Wow. Now what?! Logan’s staring at us with huge eyes, dead quiet; then he says he’s ok, smiles over at the lady. (Oh boy, mental note to talk to him about all of this later, check we haven't traumatised him or anything) I start talking, I’m watching her body language, need to get information from her, see if she’s hurt, thank goodness I did the crisis counselling training. I’m twisted round facing the back, asking her name, where she lives, does she know the guy, is she ok, did she get hurt, does she want to go to the police station, and can we take her home? Her name is Nonhlanhla, she lives right down that dirt road with her parents, he’s her boyfriend who lives in Matsapha, they were out drinking, she’d tried to break up with him that night, he’d followed her home, normally her two brothers come to walk her but they didn’t that night, he started hitting her, he’d told her he was going to kill her this evening, teach her a lesson, no, she’s not bleeding, yes, she wants to go to the police.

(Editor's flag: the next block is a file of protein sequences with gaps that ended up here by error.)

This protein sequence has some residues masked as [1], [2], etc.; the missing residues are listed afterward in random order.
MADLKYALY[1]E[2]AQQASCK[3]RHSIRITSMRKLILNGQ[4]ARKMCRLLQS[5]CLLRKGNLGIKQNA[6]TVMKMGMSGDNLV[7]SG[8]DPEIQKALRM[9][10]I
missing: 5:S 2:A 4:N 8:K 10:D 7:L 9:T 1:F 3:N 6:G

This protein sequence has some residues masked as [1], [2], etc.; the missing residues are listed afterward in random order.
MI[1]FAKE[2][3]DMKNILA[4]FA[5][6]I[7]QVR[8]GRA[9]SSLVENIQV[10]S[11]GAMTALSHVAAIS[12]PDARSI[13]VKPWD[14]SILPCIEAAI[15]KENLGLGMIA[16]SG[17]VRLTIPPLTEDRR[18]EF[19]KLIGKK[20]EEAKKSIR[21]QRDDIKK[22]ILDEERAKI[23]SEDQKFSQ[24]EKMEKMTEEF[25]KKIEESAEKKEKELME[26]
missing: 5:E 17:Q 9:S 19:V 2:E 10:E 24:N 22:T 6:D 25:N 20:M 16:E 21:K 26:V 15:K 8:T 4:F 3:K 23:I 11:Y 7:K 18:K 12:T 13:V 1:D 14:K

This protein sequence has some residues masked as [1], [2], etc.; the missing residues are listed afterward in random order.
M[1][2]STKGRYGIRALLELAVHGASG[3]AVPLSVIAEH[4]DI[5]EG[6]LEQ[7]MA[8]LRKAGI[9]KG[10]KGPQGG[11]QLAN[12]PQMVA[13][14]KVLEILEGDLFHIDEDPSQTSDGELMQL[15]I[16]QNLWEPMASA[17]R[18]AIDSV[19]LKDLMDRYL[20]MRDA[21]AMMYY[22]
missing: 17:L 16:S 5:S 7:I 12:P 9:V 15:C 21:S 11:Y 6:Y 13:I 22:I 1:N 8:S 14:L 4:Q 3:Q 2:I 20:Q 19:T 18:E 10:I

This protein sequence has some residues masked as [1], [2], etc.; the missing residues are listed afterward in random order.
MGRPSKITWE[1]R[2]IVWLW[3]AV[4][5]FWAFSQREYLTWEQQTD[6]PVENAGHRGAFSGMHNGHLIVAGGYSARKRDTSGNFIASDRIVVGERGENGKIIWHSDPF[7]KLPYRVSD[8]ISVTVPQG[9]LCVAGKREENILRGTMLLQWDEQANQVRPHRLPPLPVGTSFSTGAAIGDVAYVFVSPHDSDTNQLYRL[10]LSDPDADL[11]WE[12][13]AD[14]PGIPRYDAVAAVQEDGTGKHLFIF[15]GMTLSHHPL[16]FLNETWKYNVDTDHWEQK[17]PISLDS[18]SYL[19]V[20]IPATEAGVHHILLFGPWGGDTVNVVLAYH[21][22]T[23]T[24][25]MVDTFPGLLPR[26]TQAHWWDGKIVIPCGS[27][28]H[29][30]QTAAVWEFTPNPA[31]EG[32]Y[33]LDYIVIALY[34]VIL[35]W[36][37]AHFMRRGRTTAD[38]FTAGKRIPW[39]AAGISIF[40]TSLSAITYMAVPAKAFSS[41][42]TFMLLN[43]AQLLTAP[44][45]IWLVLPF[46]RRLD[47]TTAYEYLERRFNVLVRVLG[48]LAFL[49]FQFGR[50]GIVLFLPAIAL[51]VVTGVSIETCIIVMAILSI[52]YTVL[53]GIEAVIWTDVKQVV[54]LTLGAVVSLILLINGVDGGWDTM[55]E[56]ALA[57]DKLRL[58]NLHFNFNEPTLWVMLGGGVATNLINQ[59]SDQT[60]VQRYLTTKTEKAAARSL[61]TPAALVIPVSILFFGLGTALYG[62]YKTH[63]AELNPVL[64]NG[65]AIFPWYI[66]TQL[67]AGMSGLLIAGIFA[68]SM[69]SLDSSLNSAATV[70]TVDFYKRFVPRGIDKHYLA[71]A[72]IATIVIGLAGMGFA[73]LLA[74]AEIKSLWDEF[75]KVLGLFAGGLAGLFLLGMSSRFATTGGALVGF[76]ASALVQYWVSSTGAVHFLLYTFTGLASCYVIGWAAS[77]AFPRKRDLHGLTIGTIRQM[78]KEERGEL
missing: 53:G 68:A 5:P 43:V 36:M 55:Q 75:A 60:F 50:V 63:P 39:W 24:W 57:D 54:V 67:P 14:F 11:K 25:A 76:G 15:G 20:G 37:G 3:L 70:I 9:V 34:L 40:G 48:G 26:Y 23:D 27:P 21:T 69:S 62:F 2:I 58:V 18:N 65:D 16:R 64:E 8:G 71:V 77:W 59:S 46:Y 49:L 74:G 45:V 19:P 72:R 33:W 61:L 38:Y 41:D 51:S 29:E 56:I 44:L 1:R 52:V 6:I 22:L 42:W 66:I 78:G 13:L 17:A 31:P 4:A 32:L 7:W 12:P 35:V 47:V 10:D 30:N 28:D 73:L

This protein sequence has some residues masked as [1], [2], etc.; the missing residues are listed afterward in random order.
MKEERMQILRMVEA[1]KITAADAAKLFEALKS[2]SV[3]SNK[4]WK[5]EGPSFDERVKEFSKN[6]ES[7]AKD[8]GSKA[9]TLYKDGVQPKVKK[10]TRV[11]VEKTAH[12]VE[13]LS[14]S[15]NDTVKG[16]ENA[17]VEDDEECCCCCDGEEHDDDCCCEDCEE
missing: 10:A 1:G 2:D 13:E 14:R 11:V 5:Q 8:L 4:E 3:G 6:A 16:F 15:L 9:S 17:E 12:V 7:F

We get there, all of us pile out, we’re at the front desk with that night’s drunk and homeless, there’s vomit on the floor, the place reeks of booze and unwashed bodies, telling our story over and over to four different people. She’s wearing only a tank top (now stretched), and knee-length skirt, dirty, her hair’s all messed up, and no shoes. The cops are sceptical, pushy, speaking fast and loud. They want us to take her back to where we found her coz she knows the guy, he’s her boyfriend, so they can talk out their differences. Thank goodness Nick speaks SiSwati, and he’s a Man. By the time we found the right person to take a statement, she’d changed her mind and didn’t want to press charges of assault or open a case against him.